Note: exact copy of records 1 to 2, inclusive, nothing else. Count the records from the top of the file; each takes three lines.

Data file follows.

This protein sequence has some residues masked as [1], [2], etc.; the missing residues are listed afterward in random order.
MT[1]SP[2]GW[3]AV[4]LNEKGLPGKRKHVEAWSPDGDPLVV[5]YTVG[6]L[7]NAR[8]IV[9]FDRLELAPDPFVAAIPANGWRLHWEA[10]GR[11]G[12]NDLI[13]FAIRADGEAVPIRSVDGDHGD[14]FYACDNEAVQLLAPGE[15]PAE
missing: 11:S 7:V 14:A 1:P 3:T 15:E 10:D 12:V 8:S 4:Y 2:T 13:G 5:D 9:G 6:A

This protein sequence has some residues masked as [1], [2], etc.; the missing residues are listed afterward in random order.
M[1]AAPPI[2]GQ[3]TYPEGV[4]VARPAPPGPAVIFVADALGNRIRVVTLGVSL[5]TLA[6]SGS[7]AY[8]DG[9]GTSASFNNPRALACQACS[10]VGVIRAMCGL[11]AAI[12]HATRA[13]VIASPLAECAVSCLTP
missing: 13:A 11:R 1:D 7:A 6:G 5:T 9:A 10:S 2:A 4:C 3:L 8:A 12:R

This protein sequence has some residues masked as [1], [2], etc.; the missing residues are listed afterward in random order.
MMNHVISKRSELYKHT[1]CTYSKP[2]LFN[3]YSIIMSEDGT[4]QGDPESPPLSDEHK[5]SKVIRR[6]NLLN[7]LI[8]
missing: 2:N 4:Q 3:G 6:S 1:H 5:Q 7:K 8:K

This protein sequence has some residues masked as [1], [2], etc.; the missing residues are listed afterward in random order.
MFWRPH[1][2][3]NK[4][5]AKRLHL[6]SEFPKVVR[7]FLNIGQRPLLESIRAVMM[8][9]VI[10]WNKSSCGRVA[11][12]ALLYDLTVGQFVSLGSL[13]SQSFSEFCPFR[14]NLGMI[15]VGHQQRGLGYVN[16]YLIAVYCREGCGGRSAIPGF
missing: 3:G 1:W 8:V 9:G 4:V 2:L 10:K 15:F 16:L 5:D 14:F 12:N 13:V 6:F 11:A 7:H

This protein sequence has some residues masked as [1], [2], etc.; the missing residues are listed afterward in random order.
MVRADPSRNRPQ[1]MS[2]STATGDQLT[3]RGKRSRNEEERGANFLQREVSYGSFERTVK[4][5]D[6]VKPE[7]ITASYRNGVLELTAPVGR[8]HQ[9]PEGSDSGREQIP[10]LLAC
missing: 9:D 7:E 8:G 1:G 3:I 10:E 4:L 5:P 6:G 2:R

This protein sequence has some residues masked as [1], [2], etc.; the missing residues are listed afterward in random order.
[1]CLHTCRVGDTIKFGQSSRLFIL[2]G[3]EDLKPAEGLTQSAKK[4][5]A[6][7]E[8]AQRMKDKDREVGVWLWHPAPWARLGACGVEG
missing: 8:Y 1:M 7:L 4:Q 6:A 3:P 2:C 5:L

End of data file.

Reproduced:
This protein sequence has some residues masked as [1], [2], etc.; the missing residues are listed afterward in random order.
MT[1]SP[2]GW[3]AV[4]LNEKGLPGKRKHVEAWSPDGDPLVV[5]YTVG[6]L[7]NAR[8]IV[9]FDRLELAPDPFVAAIPANGWRLHWEA[10]GR[11]G[12]NDLI[13]FAIRADGEAVPIRSVDGDHGD[14]FYACDNEAVQLLAPGE[15]PAE
missing: 11:S 7:V 14:A 1:P 3:T 15:E 10:D 12:V 8:S 4:Y 2:T 13:G 5:D 9:G 6:A

This protein sequence has some residues masked as [1], [2], etc.; the missing residues are listed afterward in random order.
M[1]AAPPI[2]GQ[3]TYPEGV[4]VARPAPPGPAVIFVADALGNRIRVVTLGVSL[5]TLA[6]SGS[7]AY[8]DG[9]GTSASFNNPRALACQACS[10]VGVIRAMCGL[11]AAI[12]HATRA[13]VIASPLAECAVSCLTP
missing: 13:A 11:R 1:D 7:A 6:G 5:T 9:A 10:S 2:A 4:C 3:L 8:A 12:R